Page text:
Pruhonice Zámek/Chateau and Park © Ricky Yates
In June 2012, Sybille and I visited Pruhonice Park for the first time. In my blog post about that visit, I said that, as we had only explored about a quarter of the park, we planned to return to explore more of it at some future date. I also mentioned that Pruhonice Park is famous for is its collection of rhododendrons which flower in May. Knowing this, a return visit in May 2013 has been provisionally scheduled for some time. Therefore this week, on my day off, we finally made our second visit and saw the flowering rhododendrons in all their glory. We also got to explore some remoter areas of the park.
Rather than writing about the beautiful rhododendrons in all their immense variety of colours, this is an occasion when one picture can take the . . . → Read More: Pruhonice Park revisited
The Swiss Alps from my conference centre bedroom balcony © Ricky Yates
I spent the week, (Monday 29th April – Friday 3rd May), attending the annual Intercontinental Church Society (ICS) Chaplains and Families Conference held in Beatenberg, near Interlaken in Switzerland. ICS is an international Church of England mission agency seeking to make known the good news of the Christian Gospel to people who speak English, who find themselves living, studying, working or holidaying away from home in countries where English is not the main language. ICS mainly works in continental Europe and other countries that surround the Mediterranean, together with few far-flung outposts such as the Falkland Islands.
ICS has financially and prayerfully supported the Prague Anglican Chaplaincy since August 2000, their support allowing the appointment of the first full-time Chaplain in Prague, my predecessor Canon John Philpott. They have continued to be . . . → Read More: ICS Chaplains Conference in Switzerland
Advert for the new book by that drunk British author called J. K. Rowlingová – ‘J. K. Rolling over’ © Ricky Yates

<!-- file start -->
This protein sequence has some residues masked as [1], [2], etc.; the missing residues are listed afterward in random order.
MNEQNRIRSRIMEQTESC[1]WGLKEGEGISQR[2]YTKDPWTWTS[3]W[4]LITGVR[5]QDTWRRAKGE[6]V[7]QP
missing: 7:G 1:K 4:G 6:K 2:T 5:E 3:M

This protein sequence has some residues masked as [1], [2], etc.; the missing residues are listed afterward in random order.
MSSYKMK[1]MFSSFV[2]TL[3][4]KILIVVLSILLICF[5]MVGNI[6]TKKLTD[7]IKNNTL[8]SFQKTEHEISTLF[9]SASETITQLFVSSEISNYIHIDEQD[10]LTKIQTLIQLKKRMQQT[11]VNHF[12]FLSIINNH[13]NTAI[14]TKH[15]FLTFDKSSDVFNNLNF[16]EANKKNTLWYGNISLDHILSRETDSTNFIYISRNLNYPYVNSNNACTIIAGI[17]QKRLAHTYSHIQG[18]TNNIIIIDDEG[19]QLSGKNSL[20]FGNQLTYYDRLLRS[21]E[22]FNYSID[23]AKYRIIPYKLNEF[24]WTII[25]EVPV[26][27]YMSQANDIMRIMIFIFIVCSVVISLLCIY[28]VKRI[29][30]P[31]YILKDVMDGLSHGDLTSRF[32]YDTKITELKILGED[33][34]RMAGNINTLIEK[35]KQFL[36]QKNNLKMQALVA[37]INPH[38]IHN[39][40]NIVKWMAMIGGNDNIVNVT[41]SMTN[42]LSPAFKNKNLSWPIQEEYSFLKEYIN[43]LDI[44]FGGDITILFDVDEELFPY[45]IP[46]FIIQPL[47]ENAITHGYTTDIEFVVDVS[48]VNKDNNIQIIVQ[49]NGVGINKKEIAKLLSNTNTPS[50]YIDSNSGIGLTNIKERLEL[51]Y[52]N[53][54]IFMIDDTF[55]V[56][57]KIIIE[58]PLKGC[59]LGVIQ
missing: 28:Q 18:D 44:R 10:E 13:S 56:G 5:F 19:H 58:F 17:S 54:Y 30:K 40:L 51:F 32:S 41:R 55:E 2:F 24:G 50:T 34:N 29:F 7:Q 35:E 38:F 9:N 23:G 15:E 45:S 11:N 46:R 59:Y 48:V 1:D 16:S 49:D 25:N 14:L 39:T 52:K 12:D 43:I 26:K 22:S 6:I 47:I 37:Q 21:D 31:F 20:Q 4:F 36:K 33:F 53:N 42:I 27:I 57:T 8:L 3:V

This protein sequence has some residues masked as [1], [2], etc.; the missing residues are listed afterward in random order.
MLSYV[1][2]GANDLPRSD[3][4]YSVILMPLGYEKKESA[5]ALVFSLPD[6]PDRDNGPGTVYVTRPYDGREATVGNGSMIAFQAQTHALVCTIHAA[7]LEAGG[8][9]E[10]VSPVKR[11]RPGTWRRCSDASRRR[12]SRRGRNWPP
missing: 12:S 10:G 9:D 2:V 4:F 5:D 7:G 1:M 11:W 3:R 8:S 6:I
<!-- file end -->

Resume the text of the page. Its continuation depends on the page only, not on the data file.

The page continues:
One of the complications of the Czech language, is that nouns have different endings according to their gender and the case being used. As consequence, nearly all Czech females, have a surname that is slightly different from, and longer than, the surname of their father or husband, from which it is derived. In most cases, this occurs by the addition of ‘ová’ onto the end of the male surname.
The obvious example to illustrate this point, is the now-retired, famous Czech tennis player Martina Navrátilová. Martina’s step-father, who married her mother when she was six, is Miroslav Navrátil. She took his name and thus is Martina Navrátilová. There are some exceptions to this rule, which arise when the male surname ends in a vowel. . . . → Read More: Getting over the ‘ová’
Ricky at the entrance to Rícky. Sorry about closing my eyes! © Ricky Yates
In January 2012, I wrote a post entitled ‘Exploring the Czech Republic‘, in which I told of my discovery of a place in the Czech Republic which bears my name – Ricky. As I explained in that post, the village is actually called Rícky v Orlických horách, and there should be a hacek, a little hook, above both the ‘R’ and the ‘c’ in ‘Rícky, as there should be above the ‘c’ in ‘hácek’. But as I know from past experience, for technical reasons that are beyond my comprehension, if I put one in, the letter will appear as ‘?’ in the text of this blog.
‘Rícka’ means ‘stream’ and so with the ‘a’ replaced with a ‘y’, the word is made plural meaning ‘streams’. ‘v Orlických horách’ . . . → Read More: When Ricky went to Rícky
Rokytnice v Orlických horách – ‘Gateway to the Eagle Mountains’ © Ricky Yates
After spending Easter Monday exploring Boskovice, the following morning we drove further north for about three hours, (including a mid-morning coffee break), from South Moravia, into the extreme north-eastern corner of Bohemia. This was in order to visit the Orlické hory (Czech) or Adlergebirge (German), both names which translate literally into English as ‘Eagle Mountains’.
The Orlické hory lie close to the border with Poland in the former Sudetenland, from which the Sudetendeutsche population were expelled at the end of the Second World War. They are not as high as the Krkonoše Mountains where we spent a walking holiday for a week in July 2011. Therefore, when planning some weeks earlier, how to spend my post-Easter break, we thought they would be an ideal location for a . . . → Read More: Orlické hory